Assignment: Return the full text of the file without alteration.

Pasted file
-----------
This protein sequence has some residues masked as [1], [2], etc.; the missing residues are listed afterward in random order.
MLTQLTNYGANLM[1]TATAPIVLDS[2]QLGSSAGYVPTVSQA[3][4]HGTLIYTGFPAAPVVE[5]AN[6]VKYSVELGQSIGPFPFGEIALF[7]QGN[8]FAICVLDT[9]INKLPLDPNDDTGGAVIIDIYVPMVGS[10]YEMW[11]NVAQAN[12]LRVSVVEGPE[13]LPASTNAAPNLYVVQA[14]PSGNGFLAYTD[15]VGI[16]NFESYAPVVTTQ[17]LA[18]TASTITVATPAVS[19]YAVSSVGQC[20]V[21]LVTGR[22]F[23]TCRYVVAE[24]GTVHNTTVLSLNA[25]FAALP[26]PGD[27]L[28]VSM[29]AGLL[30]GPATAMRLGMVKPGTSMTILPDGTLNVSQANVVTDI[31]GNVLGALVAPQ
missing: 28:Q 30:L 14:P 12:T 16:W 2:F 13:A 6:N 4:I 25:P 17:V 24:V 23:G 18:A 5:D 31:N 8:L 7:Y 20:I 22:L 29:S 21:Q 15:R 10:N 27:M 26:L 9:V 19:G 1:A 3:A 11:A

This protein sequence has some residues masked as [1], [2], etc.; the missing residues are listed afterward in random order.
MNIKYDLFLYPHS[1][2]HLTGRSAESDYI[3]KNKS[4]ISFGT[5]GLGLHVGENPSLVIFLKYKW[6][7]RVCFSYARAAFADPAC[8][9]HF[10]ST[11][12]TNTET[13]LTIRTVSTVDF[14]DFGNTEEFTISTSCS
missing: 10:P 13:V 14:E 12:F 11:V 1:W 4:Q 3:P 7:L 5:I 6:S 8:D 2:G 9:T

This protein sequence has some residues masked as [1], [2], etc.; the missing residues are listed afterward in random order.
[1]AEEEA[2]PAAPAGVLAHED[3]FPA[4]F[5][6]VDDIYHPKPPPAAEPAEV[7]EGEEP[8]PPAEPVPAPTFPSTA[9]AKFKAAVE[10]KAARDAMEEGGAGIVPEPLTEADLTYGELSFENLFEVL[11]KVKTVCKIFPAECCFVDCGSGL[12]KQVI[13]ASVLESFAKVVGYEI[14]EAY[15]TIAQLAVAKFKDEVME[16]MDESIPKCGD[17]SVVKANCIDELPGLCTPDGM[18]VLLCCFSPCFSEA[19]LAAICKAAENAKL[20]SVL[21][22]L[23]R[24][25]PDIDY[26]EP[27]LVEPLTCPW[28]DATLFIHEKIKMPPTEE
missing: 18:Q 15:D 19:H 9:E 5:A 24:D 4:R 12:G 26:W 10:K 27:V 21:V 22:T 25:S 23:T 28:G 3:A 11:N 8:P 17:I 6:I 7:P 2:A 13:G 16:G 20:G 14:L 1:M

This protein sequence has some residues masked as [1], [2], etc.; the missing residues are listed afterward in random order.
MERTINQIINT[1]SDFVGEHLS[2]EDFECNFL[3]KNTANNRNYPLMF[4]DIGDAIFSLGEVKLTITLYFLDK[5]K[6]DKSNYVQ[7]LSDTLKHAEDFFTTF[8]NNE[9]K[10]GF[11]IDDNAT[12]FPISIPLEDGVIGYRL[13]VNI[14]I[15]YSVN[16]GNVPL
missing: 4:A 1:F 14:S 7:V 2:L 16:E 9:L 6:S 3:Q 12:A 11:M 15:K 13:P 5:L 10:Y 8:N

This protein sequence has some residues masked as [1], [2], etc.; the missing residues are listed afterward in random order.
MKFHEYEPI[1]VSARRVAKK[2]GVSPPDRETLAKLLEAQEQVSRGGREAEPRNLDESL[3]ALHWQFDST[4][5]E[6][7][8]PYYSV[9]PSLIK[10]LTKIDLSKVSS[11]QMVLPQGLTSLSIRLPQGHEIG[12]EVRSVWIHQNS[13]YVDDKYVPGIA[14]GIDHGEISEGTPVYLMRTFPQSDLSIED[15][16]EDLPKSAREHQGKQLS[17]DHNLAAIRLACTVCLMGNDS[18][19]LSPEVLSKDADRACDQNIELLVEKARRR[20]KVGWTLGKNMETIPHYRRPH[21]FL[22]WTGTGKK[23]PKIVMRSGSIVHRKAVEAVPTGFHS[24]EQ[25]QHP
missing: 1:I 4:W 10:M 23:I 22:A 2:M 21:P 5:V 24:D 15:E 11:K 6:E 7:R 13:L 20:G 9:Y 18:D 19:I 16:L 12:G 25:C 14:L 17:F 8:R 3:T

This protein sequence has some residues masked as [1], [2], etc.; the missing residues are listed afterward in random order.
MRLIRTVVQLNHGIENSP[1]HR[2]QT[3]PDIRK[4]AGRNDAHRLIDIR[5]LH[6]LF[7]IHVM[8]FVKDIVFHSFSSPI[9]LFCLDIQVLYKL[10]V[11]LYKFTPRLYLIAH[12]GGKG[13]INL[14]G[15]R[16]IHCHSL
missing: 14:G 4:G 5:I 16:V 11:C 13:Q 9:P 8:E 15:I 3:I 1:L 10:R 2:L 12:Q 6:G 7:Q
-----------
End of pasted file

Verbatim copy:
This protein sequence has some residues masked as [1], [2], etc.; the missing residues are listed afterward in random order.
MLTQLTNYGANLM[1]TATAPIVLDS[2]QLGSSAGYVPTVSQA[3][4]HGTLIYTGFPAAPVVE[5]AN[6]VKYSVELGQSIGPFPFGEIALF[7]QGN[8]FAICVLDT[9]INKLPLDPNDDTGGAVIIDIYVPMVGS[10]YEMW[11]NVAQAN[12]LRVSVVEGPE[13]LPASTNAAPNLYVVQA[14]PSGNGFLAYTD[15]VGI[16]NFESYAPVVTTQ[17]LA[18]TASTITVATPAVS[19]YAVSSVGQC[20]V[21]LVTGR[22]F[23]TCRYVVAE[24]GTVHNTTVLSLNA[25]FAALP[26]PGD[27]L[28]VSM[29]AGLL[30]GPATAMRLGMVKPGTSMTILPDGTLNVSQANVVTDI[31]GNVLGALVAPQ
missing: 28:Q 30:L 14:P 12:T 16:W 2:F 13:A 6:N 4:I 25:P 17:V 24:V 23:G 18:A 5:D 31:N 8:L 7:Y 20:I 22:L 29:S 21:Q 15:R 10:N 27:M 26:L 9:V 19:G 1:A 3:A 11:A

This protein sequence has some residues masked as [1], [2], etc.; the missing residues are listed afterward in random order.
MNIKYDLFLYPHS[1][2]HLTGRSAESDYI[3]KNKS[4]ISFGT[5]GLGLHVGENPSLVIFLKYKW[6][7]RVCFSYARAAFADPAC[8][9]HF[10]ST[11][12]TNTET[13]LTIRTVSTVDF[14]DFGNTEEFTISTSCS
missing: 10:P 13:V 14:E 12:F 11:V 1:W 4:Q 3:P 7:L 5:I 6:S 8:D 2:G 9:T

This protein sequence has some residues masked as [1], [2], etc.; the missing residues are listed afterward in random order.
[1]AEEEA[2]PAAPAGVLAHED[3]FPA[4]F[5][6]VDDIYHPKPPPAAEPAEV[7]EGEEP[8]PPAEPVPAPTFPSTA[9]AKFKAAVE[10]KAARDAMEEGGAGIVPEPLTEADLTYGELSFENLFEVL[11]KVKTVCKIFPAECCFVDCGSGL[12]KQVI[13]ASVLESFAKVVGYEI[14]EAY[15]TIAQLAVAKFKDEVME[16]MDESIPKCGD[17]SVVKANCIDELPGLCTPDGM[18]VLLCCFSPCFSEA[19]LAAICKAAENAKL[20]SVL[21][22]L[23]R[24][25]PDIDY[26]EP[27]LVEPLTCPW[28]DATLFIHEKIKMPPTEE
missing: 18:Q 15:D 19:H 9:E 5:A 24:D 4:R 12:G 26:W 10:K 27:V 21:V 22:T 25:S 23:T 28:G 3:A 11:N 8:P 17:I 6:I 7:P 2:A 13:G 16:G 20:G 14:L 1:M

This protein sequence has some residues masked as [1], [2], etc.; the missing residues are listed afterward in random order.
MERTINQIINT[1]SDFVGEHLS[2]EDFECNFL[3]KNTANNRNYPLMF[4]DIGDAIFSLGEVKLTITLYFLDK[5]K[6]DKSNYVQ[7]LSDTLKHAEDFFTTF[8]NNE[9]K[10]GF[11]IDDNAT[12]FPISIPLEDGVIGYRL[13]VNI[14]I[15]YSVN[16]GNVPL
missing: 4:A 1:F 14:S 7:V 2:L 16:E 9:L 6:S 3:Q 12:A 11:M 15:K 13:P 5:L 10:Y 8:N

This protein sequence has some residues masked as [1], [2], etc.; the missing residues are listed afterward in random order.
MKFHEYEPI[1]VSARRVAKK[2]GVSPPDRETLAKLLEAQEQVSRGGREAEPRNLDESL[3]ALHWQFDST[4][5]E[6][7][8]PYYSV[9]PSLIK[10]LTKIDLSKVSS[11]QMVLPQGLTSLSIRLPQGHEIG[12]EVRSVWIHQNS[13]YVDDKYVPGIA[14]GIDHGEISEGTPVYLMRTFPQSDLSIED[15][16]EDLPKSAREHQGKQLS[17]DHNLAAIRLACTVCLMGNDS[18][19]LSPEVLSKDADRACDQNIELLVEKARRR[20]KVGWTLGKNMETIPHYRRPH[21]FL[22]WTGTGKK[23]PKIVMRSGSIVHRKAVEAVPTGFHS[24]EQ[25]QHP
missing: 1:I 4:W 10:M 23:I 22:A 2:M 21:P 5:V 24:D 15:E 11:K 6:E 7:R 13:L 20:G 9:Y 18:D 19:I 16:L 12:G 25:C 14:L 17:F 8:R 3:T

This protein sequence has some residues masked as [1], [2], etc.; the missing residues are listed afterward in random order.
MRLIRTVVQLNHGIENSP[1]HR[2]QT[3]PDIRK[4]AGRNDAHRLIDIR[5]LH[6]LF[7]IHVM[8]FVKDIVFHSFSSPI[9]LFCLDIQVLYKL[10]V[11]LYKFTPRLYLIAH[12]GGKG[13]INL[14]G[15]R[16]IHCHSL
missing: 14:G 4:G 5:I 16:V 11:C 13:Q 9:P 8:E 15:I 3:I 1:L 10:R 2:L 12:Q 6:G 7:Q